Third, the evidence concerning Emerson's retirement does not support Defendant's claim of innocence. Defendant, citing United States v. Farrell, 126 F.3d 484 (3d Cir. 1997), contends that persuading Emerson to retire early was lawful. In Farrell, the Court held that corruptly persuading under Section 1512(b) "does not include a non-coercive attempt to persuade a coconspirator who enjoys a Fifth Amendment right not to disclose self-incriminating information." Id. at 488. According to Defendant, Emerson's retirement was within the lawful conduct defined in Farrell because Emerson was (at worst) merely advised not to voluntarily disclose information. Defendant claims that counsel's involvement in advising Emerson that he could not be forced to testify if he retired confirms this account.
However, the evidence at trial showed that the purpose of Emerson's retirement was not merely to advise or encourage him not to speak on a matter he had no legal duty to discuss with the government-it was to induce Emerson into not offering testimony that would incriminate Morgan. This activity, as Farrell acknowledges and Arthur Andersen confirms, is illegal under Section 1512(b). See Arthur Andersen, 544 U.S. at 706 (corrupt persuasion requires criminal culpability); Farrell, 126 F.3d at 488 ("[W]e are confident that . . . attempting to persuade someone to provide false information" would constitute "corrupt persuasion punishable under § 1512(b)" (internal marks omitted)).
In particular, testimony was heard at trial that Emerson's retirement was sought when it became apparent Emerson might be unable to stick to the scripts when questioned. (Tr. 43:12-16, 44:1-4, 44:7-9 (July 20, 2010 A.M.).) At the time of his retirement, Emerson was making about £32,000 and would not have been able to retire on a full pension. (Tr. 24:18-21, 25:14 (July 14, 2010 P.M.).) Nevertheless, he requested and was granted a pension of £150,000 without any negotiation whatsoever. (Id. 25:8-22.) Thereafter, Emerson received a letter explaining that Keany, in connection with the internal investigation "should simply like to confirm with you, your role in the many meetings we held to exit our joint ventures with Le Carbone." (GX-07.) However, Emerson had no involvement in the Carbone joint venture. (Tr. 29:19-23 (July 14, 2010 P.M.).) Taken together, this evidence strongly indicates that Emerson's retirement was affirmatively designed to influence him not to offer incriminating testimony.
Finally, Defendant's attempts to discredit the witnesses who offered incriminating testimony are without foundation. Defendant, citing the fact that the government witnesses testified pursuant to plea agreements, intimates that the Antitrust Division improperly influenced the testimony of the witnesses.*fn13 For example, Defendant notes that "Kroef took every opportunity to quarrel and shade the evidence toward impropriety" and that the witnesses called by the Antitrust Division "dutifully provided conclusory testimony that the meeting summaries were false." (Def.'s Mot. for Acquittal or, in the Alternative, a New Trial, at 88.) Defendant further questions the credibility of the witnesses, noting they selectively remembered certain details that were favorable to the Antitrust Division's theory of the case. However, the Court is persuaded that the witnesses were credible. In addition, the exhibits entered into evidence readily support the testimony advanced. Consequently, the Court concludes, for the purpose of its Rule 33 analysis, that Defendant has failed to show the witnesses were not credible.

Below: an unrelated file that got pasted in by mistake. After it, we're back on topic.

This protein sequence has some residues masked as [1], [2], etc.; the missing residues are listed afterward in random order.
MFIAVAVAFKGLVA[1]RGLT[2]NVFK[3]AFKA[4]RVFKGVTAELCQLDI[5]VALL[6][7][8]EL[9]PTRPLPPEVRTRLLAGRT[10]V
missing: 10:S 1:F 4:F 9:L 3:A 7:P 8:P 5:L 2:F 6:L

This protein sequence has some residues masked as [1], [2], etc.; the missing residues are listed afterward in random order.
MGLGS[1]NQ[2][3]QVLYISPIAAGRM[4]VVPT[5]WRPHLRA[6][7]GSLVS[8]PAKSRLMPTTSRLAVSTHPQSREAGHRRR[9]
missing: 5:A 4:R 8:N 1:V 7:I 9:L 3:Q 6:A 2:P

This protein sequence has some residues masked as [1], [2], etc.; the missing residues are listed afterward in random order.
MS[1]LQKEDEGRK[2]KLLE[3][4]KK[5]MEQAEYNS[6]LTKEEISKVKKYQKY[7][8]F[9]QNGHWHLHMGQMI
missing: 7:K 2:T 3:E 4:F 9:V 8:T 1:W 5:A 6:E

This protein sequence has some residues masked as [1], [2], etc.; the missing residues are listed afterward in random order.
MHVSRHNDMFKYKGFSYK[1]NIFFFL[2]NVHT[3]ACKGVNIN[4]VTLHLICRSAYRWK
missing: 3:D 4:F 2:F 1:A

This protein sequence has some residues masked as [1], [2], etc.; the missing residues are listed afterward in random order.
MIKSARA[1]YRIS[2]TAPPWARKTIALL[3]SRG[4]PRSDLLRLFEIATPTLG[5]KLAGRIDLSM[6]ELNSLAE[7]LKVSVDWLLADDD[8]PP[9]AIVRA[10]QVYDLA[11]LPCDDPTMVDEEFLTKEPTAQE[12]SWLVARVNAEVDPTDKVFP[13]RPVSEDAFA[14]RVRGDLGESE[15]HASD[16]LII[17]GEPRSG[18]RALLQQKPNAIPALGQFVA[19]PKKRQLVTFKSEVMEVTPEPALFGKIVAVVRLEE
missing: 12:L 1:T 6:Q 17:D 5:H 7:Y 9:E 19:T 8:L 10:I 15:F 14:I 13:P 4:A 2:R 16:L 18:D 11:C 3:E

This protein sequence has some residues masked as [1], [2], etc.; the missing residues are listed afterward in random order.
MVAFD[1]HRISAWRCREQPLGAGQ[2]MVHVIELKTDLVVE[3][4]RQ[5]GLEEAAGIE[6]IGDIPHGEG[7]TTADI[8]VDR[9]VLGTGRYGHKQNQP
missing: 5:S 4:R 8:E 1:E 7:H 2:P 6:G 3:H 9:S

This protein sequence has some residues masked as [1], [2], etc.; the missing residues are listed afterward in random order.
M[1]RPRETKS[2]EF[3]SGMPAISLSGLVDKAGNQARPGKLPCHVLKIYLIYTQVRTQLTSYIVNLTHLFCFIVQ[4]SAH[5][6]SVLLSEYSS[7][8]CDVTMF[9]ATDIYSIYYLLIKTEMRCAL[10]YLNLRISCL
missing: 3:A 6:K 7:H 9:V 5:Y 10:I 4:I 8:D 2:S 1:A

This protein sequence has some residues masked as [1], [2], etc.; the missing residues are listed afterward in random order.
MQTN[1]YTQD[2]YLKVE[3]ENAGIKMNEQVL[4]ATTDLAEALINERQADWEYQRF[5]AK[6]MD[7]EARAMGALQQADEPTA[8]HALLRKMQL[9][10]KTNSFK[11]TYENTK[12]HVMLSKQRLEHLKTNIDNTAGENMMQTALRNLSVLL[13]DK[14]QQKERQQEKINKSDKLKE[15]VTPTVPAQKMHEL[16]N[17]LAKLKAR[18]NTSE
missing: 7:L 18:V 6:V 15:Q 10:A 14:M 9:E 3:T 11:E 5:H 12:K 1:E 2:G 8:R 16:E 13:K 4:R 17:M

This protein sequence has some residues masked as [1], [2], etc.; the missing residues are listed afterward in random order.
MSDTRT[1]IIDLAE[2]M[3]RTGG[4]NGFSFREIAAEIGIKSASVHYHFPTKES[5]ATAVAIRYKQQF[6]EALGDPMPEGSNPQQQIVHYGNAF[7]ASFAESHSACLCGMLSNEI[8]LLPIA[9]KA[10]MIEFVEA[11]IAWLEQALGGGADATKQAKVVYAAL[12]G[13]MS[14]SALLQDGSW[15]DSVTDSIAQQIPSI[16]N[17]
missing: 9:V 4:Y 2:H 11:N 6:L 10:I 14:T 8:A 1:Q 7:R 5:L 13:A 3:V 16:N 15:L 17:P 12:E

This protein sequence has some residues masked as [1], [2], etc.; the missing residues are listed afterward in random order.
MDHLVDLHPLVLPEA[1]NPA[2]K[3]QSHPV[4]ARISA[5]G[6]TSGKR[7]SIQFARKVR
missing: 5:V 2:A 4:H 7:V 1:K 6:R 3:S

Thus, because the evidence does not support Defendant's contention that his conviction was a miscarriage of justice, the Court will deny Defendant's motion for a new trial based on the weight of the evidence.
B. Defendant's Argument that Fundamental Errors were
Committed During Trial Defendant also contends that he should receive a new trial under Rule 33 because fundamental errors at trial-on their own and coupled with others-prejudiced his case. Specifically, Defendant claims that a new trial should be ordered based on:
(1) errors in the jury instructions; (2) the Court's decision to allow Keany to testify; (3) the Antitrust Division's alleged failure to comply with its discovery obligations under Brady and Rule 16 of the Federal Rules of Criminal Procedure; and (4) prosecutorial misconduct by the Antitrust Division in its closing argument and rebuttal.
1. Legal Standard